UK Government-commissioned review backs £1.3bn tidal lagoon in Swansea Bay
A review commissioned by the UK Government has backed plans for a £1.3bn tidal lagoon power plant in Swansea Bay following planning consent in 2015.
The plant could provide the country with reliable and clean electricity, offering a secure supply at competitive prices in the long-term.
Speaking on BBC Radio 4's Today programme, former Energy Minister Charles Hendry was quoted as saying: “One of the great advantages is it completely predictable for all time to come; we know exactly when the spring tides and neap tides are going to be every single day for the rest of time.”
Greenpeace's UK chief scientist Dr Doug Parr said: “Tidal lagoon energy is the most reliable source of renewable energy for the UK and the Swansea Bay project is an opportunity to lead in generating clean power from Britain's tides.
“Up to now, cost has been considered a barrier but the Hendry report suggests that tidal lagoons can potentially play a cost-effective role in the UK energy mix. And the government should get on with it because it could be the first of a wave of tidal lagoons across the UK, and even internationally.”
Construction of the 320MW project is expected to take five years to complete. It will feature 16 hydro turbines and a six-mile breakwater wall. Once in operation, the facility will be able to produce enough power to supply electricity to 155,000 households over the following 120 years.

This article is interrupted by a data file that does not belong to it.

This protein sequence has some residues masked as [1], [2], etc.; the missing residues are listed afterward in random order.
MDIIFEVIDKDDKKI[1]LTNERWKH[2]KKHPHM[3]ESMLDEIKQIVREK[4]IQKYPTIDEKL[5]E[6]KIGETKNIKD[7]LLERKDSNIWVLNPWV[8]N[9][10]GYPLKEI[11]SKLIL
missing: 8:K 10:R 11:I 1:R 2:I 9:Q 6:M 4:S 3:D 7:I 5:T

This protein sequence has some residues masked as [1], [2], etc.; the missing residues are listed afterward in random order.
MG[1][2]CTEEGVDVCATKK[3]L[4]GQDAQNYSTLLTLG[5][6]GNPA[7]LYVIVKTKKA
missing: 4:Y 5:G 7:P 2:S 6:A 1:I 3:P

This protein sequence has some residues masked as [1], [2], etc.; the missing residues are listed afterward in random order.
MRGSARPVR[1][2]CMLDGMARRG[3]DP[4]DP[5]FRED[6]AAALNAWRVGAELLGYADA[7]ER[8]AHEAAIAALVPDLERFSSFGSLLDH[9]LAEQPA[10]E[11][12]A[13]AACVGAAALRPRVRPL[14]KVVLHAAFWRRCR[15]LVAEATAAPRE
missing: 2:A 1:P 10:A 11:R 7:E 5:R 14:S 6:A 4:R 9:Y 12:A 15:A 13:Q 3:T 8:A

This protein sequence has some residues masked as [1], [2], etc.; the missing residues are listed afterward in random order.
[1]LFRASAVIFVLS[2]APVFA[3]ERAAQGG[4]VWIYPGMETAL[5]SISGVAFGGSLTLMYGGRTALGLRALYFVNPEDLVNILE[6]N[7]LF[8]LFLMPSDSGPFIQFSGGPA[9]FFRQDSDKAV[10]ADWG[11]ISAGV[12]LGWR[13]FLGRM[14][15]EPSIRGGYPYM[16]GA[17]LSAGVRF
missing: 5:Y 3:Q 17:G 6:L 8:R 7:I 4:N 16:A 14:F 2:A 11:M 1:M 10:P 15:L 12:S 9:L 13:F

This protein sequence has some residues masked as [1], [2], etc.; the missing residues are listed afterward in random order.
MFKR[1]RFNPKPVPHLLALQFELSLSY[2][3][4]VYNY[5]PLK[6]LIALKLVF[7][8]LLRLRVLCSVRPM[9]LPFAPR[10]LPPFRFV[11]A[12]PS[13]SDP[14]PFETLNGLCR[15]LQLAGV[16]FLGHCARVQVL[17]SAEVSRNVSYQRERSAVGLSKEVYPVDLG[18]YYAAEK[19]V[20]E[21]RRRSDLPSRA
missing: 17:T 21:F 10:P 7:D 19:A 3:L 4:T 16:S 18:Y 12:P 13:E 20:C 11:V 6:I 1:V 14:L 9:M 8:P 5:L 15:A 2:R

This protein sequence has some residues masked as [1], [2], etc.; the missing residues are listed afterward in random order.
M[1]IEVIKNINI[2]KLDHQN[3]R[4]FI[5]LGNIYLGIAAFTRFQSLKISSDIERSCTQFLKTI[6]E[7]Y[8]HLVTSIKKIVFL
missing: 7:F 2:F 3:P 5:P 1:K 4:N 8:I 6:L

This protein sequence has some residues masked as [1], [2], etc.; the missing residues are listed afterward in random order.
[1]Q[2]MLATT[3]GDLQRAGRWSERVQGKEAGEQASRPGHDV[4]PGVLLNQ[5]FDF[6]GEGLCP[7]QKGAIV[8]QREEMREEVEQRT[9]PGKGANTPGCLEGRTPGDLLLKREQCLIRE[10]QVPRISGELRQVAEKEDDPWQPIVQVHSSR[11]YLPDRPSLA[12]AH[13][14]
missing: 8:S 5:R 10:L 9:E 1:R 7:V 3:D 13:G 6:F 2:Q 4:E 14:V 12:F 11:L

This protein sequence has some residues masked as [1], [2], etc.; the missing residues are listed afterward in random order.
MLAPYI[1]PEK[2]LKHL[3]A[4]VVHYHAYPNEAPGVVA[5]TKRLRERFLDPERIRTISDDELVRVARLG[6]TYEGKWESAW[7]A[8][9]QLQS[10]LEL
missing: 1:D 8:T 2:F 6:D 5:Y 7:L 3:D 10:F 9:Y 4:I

Welcoming the review, RenewableUK's chief executive Hugh McNeal said: “Each new tidal lagoon will drive down costs due to economies of scale, benefitting consumers and strengthening the security of our energy supply.
“The UK’s future energy mix will be powered by a broad range of low carbon technologies, which can be delivered by British companies.
“This means investing today in new sources for tomorrow, including marine energy technologies such as wave, tidal stream, and tidal lagoons.”
To date, approximately £35m has been spent on developing Tidal Lagoon Power’s Swansea Bay project.